How fitting that Ector County’s first book festival included such a rich cast of characters.
Robert Hollmann, the local author of westerns and children’s books about Texas historical figures, who dressed head to toe in a buckskin pioneer outfit.
David Berger, the high school teacher from Florida who published his first book after 25 years of writing — a science fiction story of Greek gods in modern times.
And 67-year-old Troy Buck, who finished writing his book “The Vigilante Grannies” in prison last year, and who was flanked at Ector County Library on Saturday by a marketing team in gray wigs.
About 40 authors attended the Books in the Basin festival, and its success exceeded organizers’ expectations. By noon, an hour into the festival, the library’s headcount surpassed its daily average.
Organizers decided to launch a book festival after the success of last year’s One Book Odessa, according to Randy Ham, department coordinator and vice president of Friends of Ector County Library. They sought Texas authors, a variety works and steady children’s programming.
“It’s a great first effort for Odessa,” Cynthia Clack, a local publisher whose clients include Buck, said. “And I think it will just get bigger and better.”
Individual authors discussed their books and writing processes. Alpine’s Chris Ruggia discussed “Jack: Adventures in Texas’ Big Bend,” a comedy-adventure comic book about a jack rabbit. Ruggia was one of about 15 self-published authors at the festival.
The Children’s Corner presented speakers like Hollmann, whose series on Texan heroes blends history and make-believe. The one he wrote about Jim Bowie, for example, is narrated by a puppy Bowie rescues from an alligator.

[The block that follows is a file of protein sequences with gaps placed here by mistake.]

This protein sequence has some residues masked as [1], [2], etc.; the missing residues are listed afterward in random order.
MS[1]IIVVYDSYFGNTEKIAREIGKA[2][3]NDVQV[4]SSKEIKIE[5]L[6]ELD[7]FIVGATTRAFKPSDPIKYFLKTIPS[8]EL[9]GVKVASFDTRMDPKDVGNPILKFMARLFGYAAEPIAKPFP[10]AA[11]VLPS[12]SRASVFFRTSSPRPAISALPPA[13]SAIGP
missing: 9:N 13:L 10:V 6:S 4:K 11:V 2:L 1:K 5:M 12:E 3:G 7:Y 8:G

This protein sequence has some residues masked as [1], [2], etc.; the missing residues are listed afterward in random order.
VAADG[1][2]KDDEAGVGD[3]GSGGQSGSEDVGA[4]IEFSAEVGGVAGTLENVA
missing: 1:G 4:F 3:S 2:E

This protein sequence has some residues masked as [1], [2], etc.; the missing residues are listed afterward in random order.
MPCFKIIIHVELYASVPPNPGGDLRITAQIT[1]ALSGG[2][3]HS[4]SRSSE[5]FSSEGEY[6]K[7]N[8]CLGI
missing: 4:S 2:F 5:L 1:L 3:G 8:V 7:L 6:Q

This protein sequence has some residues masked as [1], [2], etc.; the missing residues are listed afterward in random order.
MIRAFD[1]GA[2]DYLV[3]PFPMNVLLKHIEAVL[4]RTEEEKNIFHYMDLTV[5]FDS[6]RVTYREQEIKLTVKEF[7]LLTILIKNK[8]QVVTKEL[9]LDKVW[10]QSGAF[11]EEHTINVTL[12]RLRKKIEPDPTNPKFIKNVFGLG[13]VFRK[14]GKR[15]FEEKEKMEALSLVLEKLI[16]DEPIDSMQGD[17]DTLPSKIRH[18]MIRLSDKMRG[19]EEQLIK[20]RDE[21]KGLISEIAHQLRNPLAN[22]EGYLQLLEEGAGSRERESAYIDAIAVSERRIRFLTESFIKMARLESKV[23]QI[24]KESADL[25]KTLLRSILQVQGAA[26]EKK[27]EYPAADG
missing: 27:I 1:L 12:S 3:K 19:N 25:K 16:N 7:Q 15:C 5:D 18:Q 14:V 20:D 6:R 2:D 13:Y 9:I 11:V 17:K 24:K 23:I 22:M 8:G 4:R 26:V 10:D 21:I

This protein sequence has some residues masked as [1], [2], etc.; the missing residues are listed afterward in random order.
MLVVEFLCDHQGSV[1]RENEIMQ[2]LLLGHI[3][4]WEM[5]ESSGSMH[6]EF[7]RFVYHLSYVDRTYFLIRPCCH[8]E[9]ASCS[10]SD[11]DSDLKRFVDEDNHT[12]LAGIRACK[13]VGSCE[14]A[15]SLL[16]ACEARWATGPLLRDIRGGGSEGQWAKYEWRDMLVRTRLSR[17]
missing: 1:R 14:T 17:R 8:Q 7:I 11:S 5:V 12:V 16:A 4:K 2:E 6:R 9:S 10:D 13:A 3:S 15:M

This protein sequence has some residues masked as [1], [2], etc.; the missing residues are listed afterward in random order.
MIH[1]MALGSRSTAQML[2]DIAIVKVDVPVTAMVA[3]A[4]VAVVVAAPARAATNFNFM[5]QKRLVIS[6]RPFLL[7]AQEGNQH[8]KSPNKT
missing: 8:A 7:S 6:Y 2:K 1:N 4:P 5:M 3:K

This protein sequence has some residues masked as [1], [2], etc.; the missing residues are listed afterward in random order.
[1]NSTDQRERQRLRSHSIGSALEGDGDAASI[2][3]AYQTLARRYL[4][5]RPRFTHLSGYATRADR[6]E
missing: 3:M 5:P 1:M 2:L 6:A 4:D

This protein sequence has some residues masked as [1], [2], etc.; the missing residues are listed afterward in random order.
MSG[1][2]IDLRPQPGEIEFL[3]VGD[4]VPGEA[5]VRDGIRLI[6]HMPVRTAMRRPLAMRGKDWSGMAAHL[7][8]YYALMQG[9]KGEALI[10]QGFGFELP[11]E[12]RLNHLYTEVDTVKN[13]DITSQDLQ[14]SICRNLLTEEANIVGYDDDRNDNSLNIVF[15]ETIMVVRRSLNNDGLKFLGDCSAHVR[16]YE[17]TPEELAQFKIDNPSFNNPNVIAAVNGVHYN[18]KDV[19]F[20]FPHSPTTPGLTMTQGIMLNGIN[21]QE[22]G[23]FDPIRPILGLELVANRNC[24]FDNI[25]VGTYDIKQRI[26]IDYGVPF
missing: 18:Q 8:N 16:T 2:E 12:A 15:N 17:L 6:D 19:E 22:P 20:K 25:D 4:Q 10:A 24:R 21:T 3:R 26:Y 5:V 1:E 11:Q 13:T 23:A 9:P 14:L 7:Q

There were panel discussions too, such as the Pigskin and Prose session, which became a meditation about the role sports play in Texas identity and culture. The authors on that panel were Joe Nick Patoski and D.J. Stout, both former staffers of Texas Monthly. An excerpt of their conversation, from Patoski on football: “We didn’t invent this game. But certainly, at least on a high school level, we own it.”
The featured author of the book festival was Karen Valby of Austin, whose book “Welcome to Utopia” presents a story of life in a small-town (that is actually named Utopia, located in south-central Texas) that The Dallas Morning News favorably reviewed as “a rich portrait of a community, bound by tradition and grief, sickness and success, and most of all, a commitment to one another.”
Valby discussed her reporting in Utopia at Ector County Theater, before a screening of “The Last Picture Show” that capped the event.
“I’m moved by the notion of coming from a small town because it’s just so grounding,” Valby said.
The festival marked the beginning of the library’s 75th anniversary celebration. Ham said the library hopes the year will bring plans for improvement, such as a new building or a new branch.
The art community here is growing with the booming local economy, with increased support for organizations like the Permian Playhouse and the Ellen Noël Art Museum, Ham said. The library wants to be sure that more literary involvement is part of that growth.
The festival supported that, Ham said, attracting patrons while showcasing services and local works. “Having a group of authors like this come to the library is a really powerful statement about the importance of the library.”